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Greg Bell: What happened to a 'kinder, gentler' nation?

Speaker of the House Nancy Pelosi, D-Calif., speaks during an interview with The Associated Press in her office at the Capitol in Washington, Wednesday, April 10, 2019.
Speaker of the House Nancy Pelosi, D-Calif., speaks during an interview with The Associated Press in her office at the Capitol in Washington, Wednesday, April 10, 2019.
J. Scott Applewhite, AP

Senate Majority Leader Mitch McConnell, R-KY, and House Speaker Nancy Pelosi, D-CA, both spoke at the convention I attended in Washington, D.C., last week. After hearing them, my colleague said to me, “They were both so nasty that I don’t want anything to do with either of them.” I agreed.

Their bile and vitriol toward the opposing party was so distasteful as to be unbecoming of two of the three most powerful leaders of our country. The other leader is President Donald Trump. His public invective and animosity toward his enemies are far worse, nearly unrivaled in recent memory. How dispiriting to have our leaders, those at the pinnacle of our republic, talk about each other in such scornful, dismissive and disrespectful terms. They have lowered themselves from ardent opponents to outright enemies. It’s a given that they should disagree on political matters. But they should nonetheless — especially in our divided government — be looking for the best for our country and, when possible, cooperating rather than maligning and stymying one another.

This threesome are all septuagenarians, a time when life’s lessons tend to have mellowed people, when experience has usually smoothed the rough edges. At their age, the mind ought to turn to one’s legacy, not so much professional but personal: Have we loved and raised a family? Have we served our neighbors and our community? Have we made friends and loved those friends? Have we helped our fellow man along the way, made life easier for someone needing our help? Do our children and grandchildren know we love them and look forward to hearing from us? Have we risen above political, religious and cultural differences?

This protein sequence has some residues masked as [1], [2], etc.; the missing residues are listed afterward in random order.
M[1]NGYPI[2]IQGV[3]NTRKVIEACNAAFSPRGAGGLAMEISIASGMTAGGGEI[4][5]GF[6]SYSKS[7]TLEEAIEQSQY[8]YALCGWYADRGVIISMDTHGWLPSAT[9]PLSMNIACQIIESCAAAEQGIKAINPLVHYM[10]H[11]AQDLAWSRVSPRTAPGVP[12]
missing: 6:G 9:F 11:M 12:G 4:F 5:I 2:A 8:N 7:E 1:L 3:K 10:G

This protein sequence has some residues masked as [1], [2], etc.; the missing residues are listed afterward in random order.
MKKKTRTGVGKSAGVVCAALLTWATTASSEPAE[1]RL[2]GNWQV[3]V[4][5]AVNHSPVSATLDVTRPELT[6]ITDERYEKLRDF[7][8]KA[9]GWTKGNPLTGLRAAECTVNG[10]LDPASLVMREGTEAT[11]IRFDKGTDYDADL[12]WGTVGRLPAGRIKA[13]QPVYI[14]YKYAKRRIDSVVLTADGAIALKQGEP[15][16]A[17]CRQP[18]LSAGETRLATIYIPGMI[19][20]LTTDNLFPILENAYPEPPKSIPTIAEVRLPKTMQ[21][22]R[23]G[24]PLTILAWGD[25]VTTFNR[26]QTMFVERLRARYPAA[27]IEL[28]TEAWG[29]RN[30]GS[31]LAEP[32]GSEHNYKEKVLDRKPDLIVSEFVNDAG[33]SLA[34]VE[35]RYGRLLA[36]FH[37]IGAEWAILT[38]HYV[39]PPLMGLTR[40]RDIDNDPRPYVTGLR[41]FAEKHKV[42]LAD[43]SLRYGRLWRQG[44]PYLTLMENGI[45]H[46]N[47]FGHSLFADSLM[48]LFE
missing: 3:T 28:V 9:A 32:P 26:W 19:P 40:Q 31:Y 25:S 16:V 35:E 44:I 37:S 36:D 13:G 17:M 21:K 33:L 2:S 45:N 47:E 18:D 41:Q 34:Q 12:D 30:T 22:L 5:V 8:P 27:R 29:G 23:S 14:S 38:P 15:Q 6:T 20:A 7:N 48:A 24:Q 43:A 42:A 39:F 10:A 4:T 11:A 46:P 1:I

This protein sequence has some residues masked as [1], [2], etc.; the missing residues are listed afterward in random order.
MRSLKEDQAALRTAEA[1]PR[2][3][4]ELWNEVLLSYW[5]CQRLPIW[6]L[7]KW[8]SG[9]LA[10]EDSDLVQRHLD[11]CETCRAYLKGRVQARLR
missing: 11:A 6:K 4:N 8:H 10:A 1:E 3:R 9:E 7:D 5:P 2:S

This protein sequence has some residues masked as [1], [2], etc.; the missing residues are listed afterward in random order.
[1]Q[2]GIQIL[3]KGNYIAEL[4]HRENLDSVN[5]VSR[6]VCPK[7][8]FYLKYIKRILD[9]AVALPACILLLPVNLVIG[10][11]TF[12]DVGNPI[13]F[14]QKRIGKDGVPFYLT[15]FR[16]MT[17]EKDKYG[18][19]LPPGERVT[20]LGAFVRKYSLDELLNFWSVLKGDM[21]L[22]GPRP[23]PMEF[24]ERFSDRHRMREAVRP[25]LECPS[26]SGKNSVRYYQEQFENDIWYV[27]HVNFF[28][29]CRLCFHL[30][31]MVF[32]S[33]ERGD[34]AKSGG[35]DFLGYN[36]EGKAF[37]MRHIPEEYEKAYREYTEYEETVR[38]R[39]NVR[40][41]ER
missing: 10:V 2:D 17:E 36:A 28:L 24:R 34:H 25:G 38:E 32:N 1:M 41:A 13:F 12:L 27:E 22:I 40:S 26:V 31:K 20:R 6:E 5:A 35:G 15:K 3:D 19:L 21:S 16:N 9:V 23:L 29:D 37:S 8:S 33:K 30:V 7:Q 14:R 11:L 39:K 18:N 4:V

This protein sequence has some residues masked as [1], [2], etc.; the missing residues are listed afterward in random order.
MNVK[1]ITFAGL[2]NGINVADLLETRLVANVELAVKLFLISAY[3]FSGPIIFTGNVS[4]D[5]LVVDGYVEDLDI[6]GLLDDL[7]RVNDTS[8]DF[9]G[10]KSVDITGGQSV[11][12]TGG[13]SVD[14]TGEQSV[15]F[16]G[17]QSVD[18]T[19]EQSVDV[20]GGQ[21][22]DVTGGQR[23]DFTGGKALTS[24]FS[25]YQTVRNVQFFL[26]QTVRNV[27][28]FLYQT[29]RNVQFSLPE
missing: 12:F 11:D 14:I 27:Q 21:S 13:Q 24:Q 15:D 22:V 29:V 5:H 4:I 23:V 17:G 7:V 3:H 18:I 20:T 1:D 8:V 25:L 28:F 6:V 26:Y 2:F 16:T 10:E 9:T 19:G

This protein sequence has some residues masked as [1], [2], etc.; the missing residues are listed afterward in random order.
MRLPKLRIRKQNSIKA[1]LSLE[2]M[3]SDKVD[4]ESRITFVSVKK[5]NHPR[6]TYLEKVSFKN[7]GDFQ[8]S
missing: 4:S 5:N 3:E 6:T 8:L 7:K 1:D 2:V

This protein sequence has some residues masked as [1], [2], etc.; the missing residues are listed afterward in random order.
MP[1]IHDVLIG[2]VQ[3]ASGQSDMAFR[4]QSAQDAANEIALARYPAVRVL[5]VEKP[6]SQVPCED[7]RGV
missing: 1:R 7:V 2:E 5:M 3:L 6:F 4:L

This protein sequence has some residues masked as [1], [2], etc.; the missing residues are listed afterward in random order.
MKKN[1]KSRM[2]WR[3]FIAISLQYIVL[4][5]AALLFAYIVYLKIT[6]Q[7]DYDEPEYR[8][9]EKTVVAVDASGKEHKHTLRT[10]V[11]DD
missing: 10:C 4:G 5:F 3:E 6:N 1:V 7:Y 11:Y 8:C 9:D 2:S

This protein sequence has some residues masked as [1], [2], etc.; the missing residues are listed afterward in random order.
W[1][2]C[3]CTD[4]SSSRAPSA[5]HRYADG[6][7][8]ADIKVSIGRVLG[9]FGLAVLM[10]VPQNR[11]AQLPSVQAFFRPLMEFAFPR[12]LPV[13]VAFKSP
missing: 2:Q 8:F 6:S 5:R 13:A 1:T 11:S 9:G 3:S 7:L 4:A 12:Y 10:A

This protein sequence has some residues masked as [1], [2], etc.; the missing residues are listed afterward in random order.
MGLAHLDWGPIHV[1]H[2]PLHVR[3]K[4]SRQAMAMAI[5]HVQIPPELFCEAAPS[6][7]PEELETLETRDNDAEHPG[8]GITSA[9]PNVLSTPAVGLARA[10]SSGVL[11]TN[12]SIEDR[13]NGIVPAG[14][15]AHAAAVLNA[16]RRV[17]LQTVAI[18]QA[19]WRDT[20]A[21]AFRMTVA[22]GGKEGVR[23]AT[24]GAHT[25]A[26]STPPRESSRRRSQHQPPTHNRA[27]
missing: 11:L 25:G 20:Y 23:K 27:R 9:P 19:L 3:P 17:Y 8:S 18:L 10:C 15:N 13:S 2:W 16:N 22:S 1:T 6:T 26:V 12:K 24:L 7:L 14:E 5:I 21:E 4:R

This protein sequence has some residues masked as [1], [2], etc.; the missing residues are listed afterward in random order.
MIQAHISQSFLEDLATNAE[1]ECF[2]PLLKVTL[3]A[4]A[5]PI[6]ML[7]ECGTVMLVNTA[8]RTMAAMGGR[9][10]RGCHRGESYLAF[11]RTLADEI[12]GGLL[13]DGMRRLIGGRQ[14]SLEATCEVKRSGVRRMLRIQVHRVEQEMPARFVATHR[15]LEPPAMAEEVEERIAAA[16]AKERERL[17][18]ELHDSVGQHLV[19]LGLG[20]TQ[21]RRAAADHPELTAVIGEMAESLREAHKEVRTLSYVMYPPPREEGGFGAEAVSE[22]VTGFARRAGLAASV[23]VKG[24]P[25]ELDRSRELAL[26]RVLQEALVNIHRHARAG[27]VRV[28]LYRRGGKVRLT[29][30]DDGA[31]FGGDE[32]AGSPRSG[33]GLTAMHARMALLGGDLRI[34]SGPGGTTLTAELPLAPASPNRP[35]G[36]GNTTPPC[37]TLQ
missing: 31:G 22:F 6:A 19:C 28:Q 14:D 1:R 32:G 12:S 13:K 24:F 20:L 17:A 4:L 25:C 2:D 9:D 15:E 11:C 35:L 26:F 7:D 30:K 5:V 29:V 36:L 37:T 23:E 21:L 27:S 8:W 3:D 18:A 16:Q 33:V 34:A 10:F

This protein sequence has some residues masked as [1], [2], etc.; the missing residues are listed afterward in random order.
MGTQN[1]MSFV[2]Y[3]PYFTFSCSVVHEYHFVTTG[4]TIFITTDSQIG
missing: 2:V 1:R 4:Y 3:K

Nope. Not these guys. They shout insults at each other over Twitter and to friendly talking heads; they sound more like rival gang leaders than worthy opponents in the hallowed halls of government. Alas, it unsettles the soul.

History gives us some little comfort. While serving as secretary of state under Washington, Thomas Jefferson leaked cabinet secrets to Philip Freneau and his newspaper. Jefferson employed Freneau in the State Department in a job with few duties thus allowing him to publish vilifying attacks on Washington, Adams and especially Secretary of the Treasury, Alexander Hamilton. Hamilton gave as good as he got in the opposing Federalist newspaper. Their constant bickering deeply troubled Washington as his proteges split the country into bitter partisan rivalry.

Hamilton later engaged in an even more acrimonious interchange with then-Vice President Aaron Burr, who shot and killed Hamilton in a duel.

In 1856, Sen. Charles Sumner harshly condemned slavery in a Senate speech, including a vicious tirade against Sen. Alexander Butler of South Carolina. Butler’s relative, House member Preston Brooks, strode onto the Senate floor two days later to avenge the offense to Butler and to the South and beat Sumner viciously and repeatedly over the head with a cane, almost killing him and rendering him an invalid for years. Ultimately, failure to resolve the slavery question led to the Civil War in which three-quarters of a million people lost their lives and the South was economically ruined.

Viewed against the violence, death and destruction of the Civil War in which the very Union was nearly sundered, current sniping by Republicans against Democrats and vice versa seems tame. At least, these examples show that we can — although at great cost — recover from serious partisan ugliness and even fratricidal war.

Nonetheless, the ill will, the unwillingness to cooperate and to negotiate in good faith, the vilification of one’s political opponents we hear regularly coming out of Washington will bear rotten fruit. This enmity inhibits the political processes we rely on to deal with our country’s domestic and foreign affairs. Thus engaged in petty warfare, how can our Congress and President deal with the pressing issues before us like Russia’s and China’s global adventurism, trade and tariffs, the immigration imbroglio, the astronomic federal deficit and national debt and aging infrastructure? What fills the news instead? Investigations, releasing the President’s tax returns, and similar controversies, which while important to resolve, do nothing to address the looming issues before us.

Can it be but 30 years since a more gentlemanly president, George H.W. Bush, pledged us to be a “kinder, gentler” nation?